I was exhausted by the time I got to the hotel, (around 8PM local time) so I just went straight to bed.
I woke up at 8:15 the next morning. I decided to forgo the wakeup call because I wanted the extra sleep. I feel it was the right call. I woke up and called a few numbers I found on Craigslist, and called the place that my new boss had told me to call. Only one guy answered, and that was just for him to tell me, “Sorry, we already rented the place we’d posted about yesterday. Let me call you back to talk about some of the other places we’ve got, though. I’ll call you in an hour, okay?”
I never got that call back. But I went driving around, and discovered the hospital. It is a really cool looking building.
It reminds me of a Weighted Companion Cube from Portal.
The area itself is quite gorgeous. I didn’t get any pictures of the area, but I really, really liked that it didn’t feel like New York City. The Island is pretty nice. There are little veggie stands sprinkled around the island, and there is a lot of vegetation. I was shocked at how many trees there are. (Tons, lots and lots of trees.) A few of the roads felt like Forsyth, where I lived as a child. Lots of trees, with little strips of town here and there. Rockaway Beach is like that. It felt charming, and small-town feeling.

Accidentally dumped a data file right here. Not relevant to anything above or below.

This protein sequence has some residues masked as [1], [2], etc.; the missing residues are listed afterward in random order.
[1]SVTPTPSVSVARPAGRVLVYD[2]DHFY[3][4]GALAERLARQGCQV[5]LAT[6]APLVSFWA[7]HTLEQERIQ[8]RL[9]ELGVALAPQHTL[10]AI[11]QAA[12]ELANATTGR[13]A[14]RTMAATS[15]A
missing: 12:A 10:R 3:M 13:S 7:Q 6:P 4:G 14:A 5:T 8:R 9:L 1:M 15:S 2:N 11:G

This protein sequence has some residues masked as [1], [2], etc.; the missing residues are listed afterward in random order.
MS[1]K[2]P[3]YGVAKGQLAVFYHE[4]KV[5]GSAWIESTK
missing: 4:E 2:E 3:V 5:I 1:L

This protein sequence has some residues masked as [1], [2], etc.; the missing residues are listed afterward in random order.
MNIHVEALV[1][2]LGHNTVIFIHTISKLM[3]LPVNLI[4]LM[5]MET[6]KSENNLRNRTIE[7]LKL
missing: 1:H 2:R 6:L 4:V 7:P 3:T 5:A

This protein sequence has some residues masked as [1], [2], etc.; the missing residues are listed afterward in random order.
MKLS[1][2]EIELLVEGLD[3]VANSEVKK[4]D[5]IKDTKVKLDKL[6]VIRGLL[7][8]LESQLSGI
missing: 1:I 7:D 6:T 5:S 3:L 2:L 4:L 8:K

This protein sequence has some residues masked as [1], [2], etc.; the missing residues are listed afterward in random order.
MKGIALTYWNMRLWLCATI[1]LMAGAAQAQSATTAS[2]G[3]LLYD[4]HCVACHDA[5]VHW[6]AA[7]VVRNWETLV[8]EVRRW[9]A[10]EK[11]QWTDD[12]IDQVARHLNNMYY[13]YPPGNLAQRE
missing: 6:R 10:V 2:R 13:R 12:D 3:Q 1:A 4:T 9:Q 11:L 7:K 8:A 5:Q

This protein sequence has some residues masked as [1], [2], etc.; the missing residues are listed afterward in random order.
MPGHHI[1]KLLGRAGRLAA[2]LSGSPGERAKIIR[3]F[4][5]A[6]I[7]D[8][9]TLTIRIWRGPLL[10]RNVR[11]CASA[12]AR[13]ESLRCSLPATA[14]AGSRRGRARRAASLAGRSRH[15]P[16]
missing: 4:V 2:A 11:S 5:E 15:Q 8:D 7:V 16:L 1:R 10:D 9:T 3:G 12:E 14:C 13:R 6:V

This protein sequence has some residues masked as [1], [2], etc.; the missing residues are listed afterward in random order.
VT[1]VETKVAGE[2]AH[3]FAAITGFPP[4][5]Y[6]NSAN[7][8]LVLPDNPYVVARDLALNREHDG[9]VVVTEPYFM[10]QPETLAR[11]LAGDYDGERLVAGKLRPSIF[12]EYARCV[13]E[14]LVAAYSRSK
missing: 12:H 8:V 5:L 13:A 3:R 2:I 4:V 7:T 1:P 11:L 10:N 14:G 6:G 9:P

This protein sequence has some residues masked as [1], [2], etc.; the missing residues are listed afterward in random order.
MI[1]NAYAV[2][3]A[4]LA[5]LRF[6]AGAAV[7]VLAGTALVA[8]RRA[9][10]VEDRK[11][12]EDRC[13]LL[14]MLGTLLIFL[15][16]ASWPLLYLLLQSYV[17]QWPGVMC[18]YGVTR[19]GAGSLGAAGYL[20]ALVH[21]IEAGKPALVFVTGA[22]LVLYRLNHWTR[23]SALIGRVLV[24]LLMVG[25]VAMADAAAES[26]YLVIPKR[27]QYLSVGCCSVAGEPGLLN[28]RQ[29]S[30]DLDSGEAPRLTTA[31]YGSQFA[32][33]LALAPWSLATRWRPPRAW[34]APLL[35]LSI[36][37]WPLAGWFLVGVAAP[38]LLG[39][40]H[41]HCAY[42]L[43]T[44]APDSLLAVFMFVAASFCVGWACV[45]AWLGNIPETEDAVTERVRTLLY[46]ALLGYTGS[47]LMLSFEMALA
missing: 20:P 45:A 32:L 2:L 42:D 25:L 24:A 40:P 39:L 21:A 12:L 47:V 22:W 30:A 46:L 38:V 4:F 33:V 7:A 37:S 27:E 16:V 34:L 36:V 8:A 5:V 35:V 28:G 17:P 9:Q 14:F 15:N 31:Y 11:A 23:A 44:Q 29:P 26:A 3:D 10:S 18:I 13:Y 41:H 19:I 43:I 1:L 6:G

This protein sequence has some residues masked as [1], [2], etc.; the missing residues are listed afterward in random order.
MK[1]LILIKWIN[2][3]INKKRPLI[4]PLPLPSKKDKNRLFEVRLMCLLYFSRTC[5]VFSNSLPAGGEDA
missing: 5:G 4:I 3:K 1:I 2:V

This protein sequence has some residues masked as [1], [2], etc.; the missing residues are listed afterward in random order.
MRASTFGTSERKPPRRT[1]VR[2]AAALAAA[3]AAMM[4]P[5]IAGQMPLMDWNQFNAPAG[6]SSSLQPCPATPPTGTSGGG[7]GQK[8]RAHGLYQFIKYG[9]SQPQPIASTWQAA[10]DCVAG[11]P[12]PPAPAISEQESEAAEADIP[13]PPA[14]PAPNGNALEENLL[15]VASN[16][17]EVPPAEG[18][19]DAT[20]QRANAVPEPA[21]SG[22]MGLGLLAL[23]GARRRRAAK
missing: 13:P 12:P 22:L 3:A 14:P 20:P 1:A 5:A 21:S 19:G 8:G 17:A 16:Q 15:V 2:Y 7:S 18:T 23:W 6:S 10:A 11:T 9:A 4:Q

In fact, most of the island feels like that, especially Sayville, where I snagged an apartment. (Subject to me actually accepting it, I need to swing by there and ask a few more questions after I see another place tomorrow.) The place is a little expensive for what I wanted, (a 1 bedroom place at 800sqft without Electricity or cable included) but I like the area. It’s close to a beach, the community is pretty well put together, and I will live next door to a decent pizza place. (I know it’s decent because that’s where I snagged lunch today.)
I got my paperwork finished for Stony Brook Medicine, too, but that wasn’t a big deal. Tomorrow, I get another PPD test done, and then I should be fine to work on Thursday. You can really tell the locals apart from the people who are in from out of town, though. Not just by accent, but by mannerisms.
And as I write this, Jerry Seinfeld is talking about bad communication in New York. I’m ridiculously amused by this.
So this was my first two days in Long Island. I think I’ll like it here, but it’ll require some getting used to. Still, not as big of a culture shock. Gas is only a little more expensive, food is roughly the same price, although handled differently.